Chapter 6: Normalizing the state of exception: Counter-terrorism and 'whatever it takes'
Normalizing the State of Exception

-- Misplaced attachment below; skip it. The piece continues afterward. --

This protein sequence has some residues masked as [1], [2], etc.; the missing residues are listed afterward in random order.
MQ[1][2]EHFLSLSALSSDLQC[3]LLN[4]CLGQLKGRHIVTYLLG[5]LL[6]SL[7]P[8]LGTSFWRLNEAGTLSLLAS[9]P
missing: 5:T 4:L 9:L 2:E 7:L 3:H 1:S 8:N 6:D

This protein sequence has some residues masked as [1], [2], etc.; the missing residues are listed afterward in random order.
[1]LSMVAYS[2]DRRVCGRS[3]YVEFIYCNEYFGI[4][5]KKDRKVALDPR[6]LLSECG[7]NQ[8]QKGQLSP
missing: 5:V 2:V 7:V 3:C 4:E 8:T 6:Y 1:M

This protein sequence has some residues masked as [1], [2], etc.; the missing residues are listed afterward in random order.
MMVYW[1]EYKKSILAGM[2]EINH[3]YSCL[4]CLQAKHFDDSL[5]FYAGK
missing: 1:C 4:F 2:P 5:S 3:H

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Those who commit acts of terror intend to occupy the mind. They focus on the shock effect. That aside, emerging damage and victims usually are of no particular interest to them. From their perspective, terror differs from a common crime by reducing violence to its symbolic value. Every attack conveys a message presented with barbaric arrogance, often reinforced by a declaration of war in a letter or video claiming responsibility. At the symbolic level, terror is communication, yet it is a one-way message interested in the ëprofit of attentioní but not in mutual understanding. Those who pull the wire behind terror and those executing it stress their supposedly altruist motivation as well as the political or religious underpinning of their action to distance themselves from egoist crime and to force public attention: those not directly affected ought not to behave like a more or less interested audience, and the security services ought not to make use of the full scope of their discretion ñ i.e. to prevent terror and identify the perpetrators or to refrain from such action. On the one hand, terrorist acts are meant to force the political class, the media, even whole societies and ultimately the global public, as far as it is created in moments of terror, to permanently engage with the presumed aims of its protagonists and, hence, also with the anxieties evoked by acts of terror.

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